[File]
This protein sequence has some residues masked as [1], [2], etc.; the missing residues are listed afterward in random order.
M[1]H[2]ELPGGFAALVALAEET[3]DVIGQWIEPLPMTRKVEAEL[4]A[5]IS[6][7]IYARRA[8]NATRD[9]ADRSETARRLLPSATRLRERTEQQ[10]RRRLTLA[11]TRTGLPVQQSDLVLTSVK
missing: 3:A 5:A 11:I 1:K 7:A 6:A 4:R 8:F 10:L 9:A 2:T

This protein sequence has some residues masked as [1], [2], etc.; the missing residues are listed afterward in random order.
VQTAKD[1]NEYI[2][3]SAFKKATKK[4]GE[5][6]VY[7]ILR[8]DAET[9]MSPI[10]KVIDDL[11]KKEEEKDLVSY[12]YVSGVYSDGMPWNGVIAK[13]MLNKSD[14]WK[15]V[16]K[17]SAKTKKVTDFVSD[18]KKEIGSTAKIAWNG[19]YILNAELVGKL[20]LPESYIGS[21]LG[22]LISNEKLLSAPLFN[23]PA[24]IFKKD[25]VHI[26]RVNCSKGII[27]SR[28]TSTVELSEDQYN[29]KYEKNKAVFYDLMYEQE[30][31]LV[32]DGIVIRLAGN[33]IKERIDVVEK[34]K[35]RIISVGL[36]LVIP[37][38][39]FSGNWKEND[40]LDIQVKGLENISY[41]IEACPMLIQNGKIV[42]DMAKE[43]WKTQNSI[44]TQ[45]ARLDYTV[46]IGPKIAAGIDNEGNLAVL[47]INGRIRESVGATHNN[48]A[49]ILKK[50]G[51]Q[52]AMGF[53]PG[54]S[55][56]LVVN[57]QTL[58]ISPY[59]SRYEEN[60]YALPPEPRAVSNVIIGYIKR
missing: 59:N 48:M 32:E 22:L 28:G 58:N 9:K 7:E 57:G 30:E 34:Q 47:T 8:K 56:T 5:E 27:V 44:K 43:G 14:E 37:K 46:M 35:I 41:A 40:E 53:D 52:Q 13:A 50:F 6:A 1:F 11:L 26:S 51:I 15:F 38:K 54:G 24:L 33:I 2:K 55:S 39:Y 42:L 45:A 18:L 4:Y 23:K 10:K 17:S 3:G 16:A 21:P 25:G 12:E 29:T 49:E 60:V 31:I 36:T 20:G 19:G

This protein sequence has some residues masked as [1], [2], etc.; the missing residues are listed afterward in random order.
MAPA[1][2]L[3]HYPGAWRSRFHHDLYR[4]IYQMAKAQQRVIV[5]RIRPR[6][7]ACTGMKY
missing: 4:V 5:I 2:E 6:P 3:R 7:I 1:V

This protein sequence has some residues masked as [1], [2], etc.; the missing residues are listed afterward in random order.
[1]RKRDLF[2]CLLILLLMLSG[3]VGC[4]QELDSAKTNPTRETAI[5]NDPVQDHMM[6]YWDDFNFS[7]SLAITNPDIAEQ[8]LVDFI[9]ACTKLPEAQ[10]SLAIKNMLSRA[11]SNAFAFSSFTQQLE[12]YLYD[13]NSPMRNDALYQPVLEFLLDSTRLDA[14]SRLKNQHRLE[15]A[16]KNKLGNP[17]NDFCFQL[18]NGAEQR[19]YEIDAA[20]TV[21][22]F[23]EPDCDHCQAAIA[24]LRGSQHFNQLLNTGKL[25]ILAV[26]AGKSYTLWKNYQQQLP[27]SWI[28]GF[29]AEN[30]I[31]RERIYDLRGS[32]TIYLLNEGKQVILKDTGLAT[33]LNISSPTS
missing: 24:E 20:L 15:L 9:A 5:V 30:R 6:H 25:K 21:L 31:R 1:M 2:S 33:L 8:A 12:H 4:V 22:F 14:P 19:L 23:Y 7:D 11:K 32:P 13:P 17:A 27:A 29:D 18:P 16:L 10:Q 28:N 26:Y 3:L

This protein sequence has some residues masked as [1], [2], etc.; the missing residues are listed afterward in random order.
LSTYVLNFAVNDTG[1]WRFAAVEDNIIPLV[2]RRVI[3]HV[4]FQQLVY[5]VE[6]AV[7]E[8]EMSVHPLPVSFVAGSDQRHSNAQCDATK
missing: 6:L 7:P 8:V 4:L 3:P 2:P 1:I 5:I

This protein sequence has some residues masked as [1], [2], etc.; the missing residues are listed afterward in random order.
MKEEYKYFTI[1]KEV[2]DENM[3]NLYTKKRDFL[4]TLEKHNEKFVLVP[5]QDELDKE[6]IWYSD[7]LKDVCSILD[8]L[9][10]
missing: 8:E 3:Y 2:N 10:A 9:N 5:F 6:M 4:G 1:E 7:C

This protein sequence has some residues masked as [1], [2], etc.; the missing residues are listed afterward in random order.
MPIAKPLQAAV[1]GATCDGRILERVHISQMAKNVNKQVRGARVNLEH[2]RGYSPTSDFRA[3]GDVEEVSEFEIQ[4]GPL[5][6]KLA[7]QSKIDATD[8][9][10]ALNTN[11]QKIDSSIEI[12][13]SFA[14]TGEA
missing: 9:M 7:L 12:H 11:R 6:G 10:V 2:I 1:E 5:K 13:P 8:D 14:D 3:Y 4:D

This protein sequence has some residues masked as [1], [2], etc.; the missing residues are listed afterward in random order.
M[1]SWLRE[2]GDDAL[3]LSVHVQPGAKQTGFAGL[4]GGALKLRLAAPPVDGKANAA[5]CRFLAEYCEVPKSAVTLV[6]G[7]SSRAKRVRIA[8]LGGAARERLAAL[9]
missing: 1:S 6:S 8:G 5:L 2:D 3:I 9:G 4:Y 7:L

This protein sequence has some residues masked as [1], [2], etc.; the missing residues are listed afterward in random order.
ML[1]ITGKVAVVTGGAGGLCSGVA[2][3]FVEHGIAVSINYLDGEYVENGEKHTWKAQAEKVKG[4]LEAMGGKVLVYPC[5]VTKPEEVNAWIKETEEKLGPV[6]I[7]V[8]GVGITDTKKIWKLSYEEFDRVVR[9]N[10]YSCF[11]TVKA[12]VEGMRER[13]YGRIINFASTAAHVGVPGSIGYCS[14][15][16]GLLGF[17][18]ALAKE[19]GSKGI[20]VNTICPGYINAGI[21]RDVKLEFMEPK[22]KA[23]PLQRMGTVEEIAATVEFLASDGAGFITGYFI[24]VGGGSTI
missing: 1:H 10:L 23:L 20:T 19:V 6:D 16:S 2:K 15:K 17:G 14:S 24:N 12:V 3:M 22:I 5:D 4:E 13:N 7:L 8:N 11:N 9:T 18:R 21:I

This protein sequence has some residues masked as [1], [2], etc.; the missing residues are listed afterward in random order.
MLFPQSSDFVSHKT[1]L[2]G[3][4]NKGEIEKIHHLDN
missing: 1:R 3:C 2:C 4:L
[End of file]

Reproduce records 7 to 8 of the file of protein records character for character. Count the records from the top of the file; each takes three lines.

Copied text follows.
This protein sequence has some residues masked as [1], [2], etc.; the missing residues are listed afterward in random order.
MPIAKPLQAAV[1]GATCDGRILERVHISQMAKNVNKQVRGARVNLEH[2]RGYSPTSDFRA[3]GDVEEVSEFEIQ[4]GPL[5][6]KLA[7]QSKIDATD[8][9][10]ALNTN[11]QKIDSSIEI[12][13]SFA[14]TGEA
missing: 9:M 7:L 12:H 11:R 6:G 10:V 2:I 1:E 5:K 13:P 8:D 14:D 3:Y 4:D

This protein sequence has some residues masked as [1], [2], etc.; the missing residues are listed afterward in random order.
M[1]SWLRE[2]GDDAL[3]LSVHVQPGAKQTGFAGL[4]GGALKLRLAAPPVDGKANAA[5]CRFLAEYCEVPKSAVTLV[6]G[7]SSRAKRVRIA[8]LGGAARERLAAL[9]
missing: 1:S 6:S 8:G 5:L 2:D 3:I 9:G 4:Y 7:L